Students “hoppy” that hard work on “The Frogs” paid off

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Students “hoppy” that hard work on “The Frogs” paid off

Annette Lee, Editor

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The fall play The Frogs: A Modern Adaptation by Don Zolidis, based on the classic Aristophanes comedy play, was performed October 4, 5 and 6. The play’s tickets sold out for its Friday showing.

The performance was directed by teacher Chris “Fing” Guyotte and starred seniors Cocoa Afonso as Dionysus and Xanthe Brown as Xanthias.

Fing sent emails to the school describing the premise of the show as the following:

Dionysus, god of Theatre, Wine, Fertility and other things, is unhappy with state of current culture. He and his faithful slave Xanthias, head to Hades to bring back Shakespeare. While on their quest to restore culture they are stopped by the frogs and forced to make promises they don’t intend to keep. All Hades breaks loose. All. Hades. Breaks. loose.

Overall, the audience enjoyed the play. In particular, said senior Nathalie Stein, “I thought there were a lot of talented newcomers. A lot of younger students surprised me.”

Over several weeks, the cast and crew worked hard on the show.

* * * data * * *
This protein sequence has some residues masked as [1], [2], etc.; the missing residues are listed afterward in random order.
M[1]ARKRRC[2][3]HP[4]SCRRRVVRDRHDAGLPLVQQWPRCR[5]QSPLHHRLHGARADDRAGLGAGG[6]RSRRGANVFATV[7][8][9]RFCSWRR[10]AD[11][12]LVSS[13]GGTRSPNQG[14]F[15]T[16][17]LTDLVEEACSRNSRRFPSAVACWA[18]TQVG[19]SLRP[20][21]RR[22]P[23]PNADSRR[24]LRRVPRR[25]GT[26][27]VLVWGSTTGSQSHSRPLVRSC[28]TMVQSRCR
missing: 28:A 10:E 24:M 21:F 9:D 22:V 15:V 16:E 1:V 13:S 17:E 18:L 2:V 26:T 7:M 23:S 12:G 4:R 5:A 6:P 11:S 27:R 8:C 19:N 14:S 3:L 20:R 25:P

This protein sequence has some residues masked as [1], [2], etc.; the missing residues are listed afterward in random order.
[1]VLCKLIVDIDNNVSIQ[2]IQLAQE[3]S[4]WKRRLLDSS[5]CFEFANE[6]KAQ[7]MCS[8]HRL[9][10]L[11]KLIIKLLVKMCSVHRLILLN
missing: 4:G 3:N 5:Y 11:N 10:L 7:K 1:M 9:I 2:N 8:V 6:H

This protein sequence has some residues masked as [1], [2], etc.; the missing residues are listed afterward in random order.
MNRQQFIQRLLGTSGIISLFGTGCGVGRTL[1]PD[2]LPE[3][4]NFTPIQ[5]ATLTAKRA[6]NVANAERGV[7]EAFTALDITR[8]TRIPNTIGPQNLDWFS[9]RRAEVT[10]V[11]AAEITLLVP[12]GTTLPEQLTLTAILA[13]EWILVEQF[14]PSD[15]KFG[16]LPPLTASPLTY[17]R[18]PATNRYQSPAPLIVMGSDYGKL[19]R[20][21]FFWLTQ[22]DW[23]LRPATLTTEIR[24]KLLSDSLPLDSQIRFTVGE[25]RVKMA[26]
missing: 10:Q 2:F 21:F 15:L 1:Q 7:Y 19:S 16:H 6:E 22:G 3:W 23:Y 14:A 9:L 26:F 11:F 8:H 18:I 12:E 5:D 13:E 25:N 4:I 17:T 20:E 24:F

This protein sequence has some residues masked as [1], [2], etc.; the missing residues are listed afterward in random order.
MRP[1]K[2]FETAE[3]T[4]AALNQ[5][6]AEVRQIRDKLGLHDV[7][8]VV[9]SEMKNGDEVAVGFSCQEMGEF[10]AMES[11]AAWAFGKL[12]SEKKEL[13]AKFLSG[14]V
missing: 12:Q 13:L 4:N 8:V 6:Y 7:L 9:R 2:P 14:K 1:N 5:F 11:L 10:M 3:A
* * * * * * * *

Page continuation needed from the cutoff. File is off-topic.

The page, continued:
“We spend about a month and half preparing for a play,” said junior Elizabeth Rienstra, the stage manager for the show. “We go from blocking scenes to working them, and eventually we go off book and work in tech until we open.”

At times, rehearsal is intense. According to Afonso, who played Dionysus, sometimes “you’re at school for almost 12 hours, and you’re exhausted, and you’re coming up the stairs towards the North Attic thinking about college apps, and it seems like everything sucks.”

But the hard work is worth it.

“Then you open the door and you see everyone there, playing games and laughing,” said Afonso. “You suddenly forget that you’re tired, and suddenly you would do it all over again for that moment.”

Rienstra agreed. “This show was a really smooth process all around, and it pulled together really well. Everyone was really committed to doing their best and it definitely paid off.”

Picture courtesy of Lili Banihashem.

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